verb (used with object), ac·cen·tu·at·ed, ac·cen·tu·at·ing.
Origin of accentuate
Examples from the Web for accentuate
A situation like the current one is likely to accentuate his weakness.After the Israel Synagogue Massacre: A New Intifada?|Michael Tomasky|November 19, 2014|DAILY BEAST
And we have every reason for this split to continue and accentuate itself tonight.
Assuming that Romney does indeed lose, I advise Republicans to accentuate the positive.Obama Will Probably Win. Here Are Some Reasons For Republicans to be Cheerful.|Megan McArdle|November 6, 2012|DAILY BEAST
With the lines drawn for November, Republicans tended to accentuate the positive.African-Americans Nowhere to Be Found in Romney’s Orbit|Harry Siegel, Ben Jacobs|April 11, 2012|DAILY BEAST
In the film, Cattrall carries an extra 20 pounds and does everything to accentuate her age.
The idea may be merely introduced in order to accentuate the description of utter desolation.Expositor's Bible: The Song of Solomon|Walter Adeney
The state of his liver and of her general health would naturally have tended to accentuate any differences that arose.The Love Affairs of Lord Byron|Francis Henry Gribble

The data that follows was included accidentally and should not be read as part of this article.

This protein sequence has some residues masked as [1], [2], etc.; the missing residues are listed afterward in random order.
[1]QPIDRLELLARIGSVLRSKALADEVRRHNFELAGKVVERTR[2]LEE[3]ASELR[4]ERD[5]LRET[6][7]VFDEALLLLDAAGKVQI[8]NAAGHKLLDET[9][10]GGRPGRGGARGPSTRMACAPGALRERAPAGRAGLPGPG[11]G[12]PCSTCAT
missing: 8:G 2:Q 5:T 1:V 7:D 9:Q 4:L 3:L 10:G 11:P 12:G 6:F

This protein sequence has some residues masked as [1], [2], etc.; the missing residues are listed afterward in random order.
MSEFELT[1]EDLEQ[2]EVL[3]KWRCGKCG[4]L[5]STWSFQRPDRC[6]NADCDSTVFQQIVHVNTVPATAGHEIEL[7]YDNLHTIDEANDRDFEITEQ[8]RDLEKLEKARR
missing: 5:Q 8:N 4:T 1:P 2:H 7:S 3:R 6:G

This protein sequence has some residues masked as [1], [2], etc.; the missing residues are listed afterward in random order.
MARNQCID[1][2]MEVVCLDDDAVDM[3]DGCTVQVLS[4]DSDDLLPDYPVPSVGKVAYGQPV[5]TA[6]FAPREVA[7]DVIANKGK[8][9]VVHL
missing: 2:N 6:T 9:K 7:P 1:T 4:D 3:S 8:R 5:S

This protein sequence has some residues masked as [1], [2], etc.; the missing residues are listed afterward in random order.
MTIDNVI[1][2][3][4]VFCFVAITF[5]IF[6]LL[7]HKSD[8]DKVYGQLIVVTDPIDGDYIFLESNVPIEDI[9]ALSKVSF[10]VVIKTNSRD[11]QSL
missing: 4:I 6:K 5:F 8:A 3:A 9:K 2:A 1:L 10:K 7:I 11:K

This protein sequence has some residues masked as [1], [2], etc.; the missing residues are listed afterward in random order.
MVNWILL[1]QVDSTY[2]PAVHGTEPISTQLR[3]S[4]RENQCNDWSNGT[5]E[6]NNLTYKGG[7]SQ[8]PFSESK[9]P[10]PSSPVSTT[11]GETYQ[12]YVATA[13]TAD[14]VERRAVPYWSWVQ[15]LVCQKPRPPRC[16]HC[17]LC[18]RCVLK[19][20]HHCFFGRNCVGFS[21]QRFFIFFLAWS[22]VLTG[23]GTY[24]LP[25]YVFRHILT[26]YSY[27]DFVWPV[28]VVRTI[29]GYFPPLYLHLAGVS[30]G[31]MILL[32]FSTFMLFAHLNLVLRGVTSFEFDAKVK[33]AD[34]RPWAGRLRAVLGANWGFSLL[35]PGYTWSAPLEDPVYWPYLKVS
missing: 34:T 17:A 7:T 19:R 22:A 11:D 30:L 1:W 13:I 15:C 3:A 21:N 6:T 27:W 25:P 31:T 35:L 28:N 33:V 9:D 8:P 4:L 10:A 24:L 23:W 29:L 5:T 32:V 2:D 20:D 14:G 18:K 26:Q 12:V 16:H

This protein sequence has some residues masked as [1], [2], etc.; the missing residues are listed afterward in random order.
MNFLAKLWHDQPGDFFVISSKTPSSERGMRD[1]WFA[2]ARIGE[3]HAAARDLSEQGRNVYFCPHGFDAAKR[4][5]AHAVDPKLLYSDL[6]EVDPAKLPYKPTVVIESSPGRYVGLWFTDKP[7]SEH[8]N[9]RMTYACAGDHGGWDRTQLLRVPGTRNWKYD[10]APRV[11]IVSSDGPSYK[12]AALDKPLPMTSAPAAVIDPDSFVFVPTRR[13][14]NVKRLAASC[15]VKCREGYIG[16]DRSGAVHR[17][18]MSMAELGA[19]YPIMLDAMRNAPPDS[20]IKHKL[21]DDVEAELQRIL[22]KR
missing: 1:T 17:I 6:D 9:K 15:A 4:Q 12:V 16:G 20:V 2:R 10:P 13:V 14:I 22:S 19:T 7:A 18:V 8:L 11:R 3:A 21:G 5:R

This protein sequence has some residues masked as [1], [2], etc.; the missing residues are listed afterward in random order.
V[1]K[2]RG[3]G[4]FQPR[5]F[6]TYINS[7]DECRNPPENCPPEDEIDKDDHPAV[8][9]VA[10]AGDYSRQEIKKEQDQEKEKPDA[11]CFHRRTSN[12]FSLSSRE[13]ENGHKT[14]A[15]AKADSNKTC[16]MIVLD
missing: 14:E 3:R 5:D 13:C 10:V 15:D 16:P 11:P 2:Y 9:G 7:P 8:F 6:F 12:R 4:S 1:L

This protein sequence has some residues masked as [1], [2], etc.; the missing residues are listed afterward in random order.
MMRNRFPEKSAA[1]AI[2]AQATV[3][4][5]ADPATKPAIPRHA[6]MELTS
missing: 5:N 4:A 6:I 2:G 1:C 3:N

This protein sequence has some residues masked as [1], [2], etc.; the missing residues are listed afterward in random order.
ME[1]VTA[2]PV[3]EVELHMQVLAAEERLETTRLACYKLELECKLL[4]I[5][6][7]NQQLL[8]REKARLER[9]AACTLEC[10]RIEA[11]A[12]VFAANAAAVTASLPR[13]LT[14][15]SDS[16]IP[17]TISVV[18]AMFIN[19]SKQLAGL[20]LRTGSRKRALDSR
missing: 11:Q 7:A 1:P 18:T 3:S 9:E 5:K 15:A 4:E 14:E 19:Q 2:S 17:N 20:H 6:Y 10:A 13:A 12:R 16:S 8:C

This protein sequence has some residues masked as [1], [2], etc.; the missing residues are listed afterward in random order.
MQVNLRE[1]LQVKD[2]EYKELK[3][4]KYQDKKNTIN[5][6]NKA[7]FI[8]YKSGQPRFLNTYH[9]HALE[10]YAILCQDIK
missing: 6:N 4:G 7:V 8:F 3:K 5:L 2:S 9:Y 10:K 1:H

Islands of settlement served but to accentuate the unpopulated condition of the Rocky Mountain West.The Last American Frontier|Frederic L. (Frederic Logan) Paxson
He has chosen for dramatic purposes to accentuate the poetic side of Wolfram's character.Richard Wagner His Life and His Dramas|W. J. Henderson
There was no hiss of tense feathers to accentuate it, as in the upper vast of air.The Haunters of the Silences|Charles G. D. Roberts
British Dictionary definitions for accentuate
Word Origin and History for accentuate
1731, from Medieval Latin accentuatus, past participle of accentuare "to accent," from Latin accentus (see accent (n.)). Originally "to pronounce with an accent;" meaning "emphasize" is recorded from 1865.
You've got to accentuate the positive
Eliminate the negative
Latch on to the affirmative
Don't mess with Mister In-Between
["Ac-Cent-Tchu-Ate the Positive," 1944, music by Harold Arlen, lyrics by Johnny Mercer]
Related: Accentuated; accentuating.